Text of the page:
Even with your iPhone's brightness slider down all the way, your display will probably still be too bright at night with all the lights dimmed or turned off. So if you want to continue scrolling through Instagram in bed or enjoying a late-night TikTok binge without hurting your eyes, there's a quick trick you can use to make your screen even dimmer and prevent strain on those peepers.
Apple's "Reachability" feature made its debut with the iPhone 6 and 6 Plus, to compensate for larger screen sizes, allowing users to reach screen items at the top while using one hand. It has since become a staple feature of all iPhones (except the original iPhone SE), but how you activate it varies depending on if it's a model with Face ID or Touch ID.
I think everyone with an iPhone should be making every purchase they can with Apple Pay. I also think everyone who uses Apple Pay should open the Wallet app ahead of time, instead of simply tapping their iPhone to the card reader. But there's a much faster way to open Wallet than slogging through the sea of apps on your iPhone. You can open it right from the lock screen.
You're halfway through reading an article on your iPhone, when the display just turns off. Frustrated, you open the article again, only for the display to go black again. You shouldn't have to keeping touching the screen to keep your iPhone from going to sleep. Luckily, you can delay or even stop your iPhone from doing so with just a few taps.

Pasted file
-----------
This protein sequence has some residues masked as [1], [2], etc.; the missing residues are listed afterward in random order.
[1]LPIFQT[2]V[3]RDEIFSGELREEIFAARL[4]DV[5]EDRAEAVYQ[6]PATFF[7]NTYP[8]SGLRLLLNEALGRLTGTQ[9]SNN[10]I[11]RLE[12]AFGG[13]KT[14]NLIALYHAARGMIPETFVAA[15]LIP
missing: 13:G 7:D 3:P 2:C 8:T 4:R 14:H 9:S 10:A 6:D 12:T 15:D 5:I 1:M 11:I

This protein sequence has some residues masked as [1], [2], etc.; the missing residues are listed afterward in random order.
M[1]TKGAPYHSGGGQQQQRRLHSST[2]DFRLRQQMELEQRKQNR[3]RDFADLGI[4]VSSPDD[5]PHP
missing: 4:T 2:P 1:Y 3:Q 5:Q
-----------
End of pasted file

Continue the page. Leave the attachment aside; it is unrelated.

I use my iPhone's personal hotspot all the time. Whether I need a connection on the train, in a coffee shop with no Wi-Fi, or when my friends don't have service, my personal hotspot is a lifesaver. But all that data comes from somewhere, of course, that somewhere being your cellular plan. Luckily, you can see how much data your hotspot has used, as well as who or what used more of it.
Normally, when you want to select multiple emails in the Mail app, you'd hit "Edit," tap all the bubbles next to the emails, then mark them, move them, or trash them. But in iOS 13, there's a much faster way to do it on your iPhone.
With Zoom and Google Meet, you can zoom in using your rear camera on a video call to focus on something far away or to get a closeup view. But in Messenger, Snapchat, WhatsApp, Skype, Instagram, and most other video chat apps, zoom functionality is disabled. And it may appear to be blocked in FaceTime too, but that's not the case — the feature is just hiding in plain sight.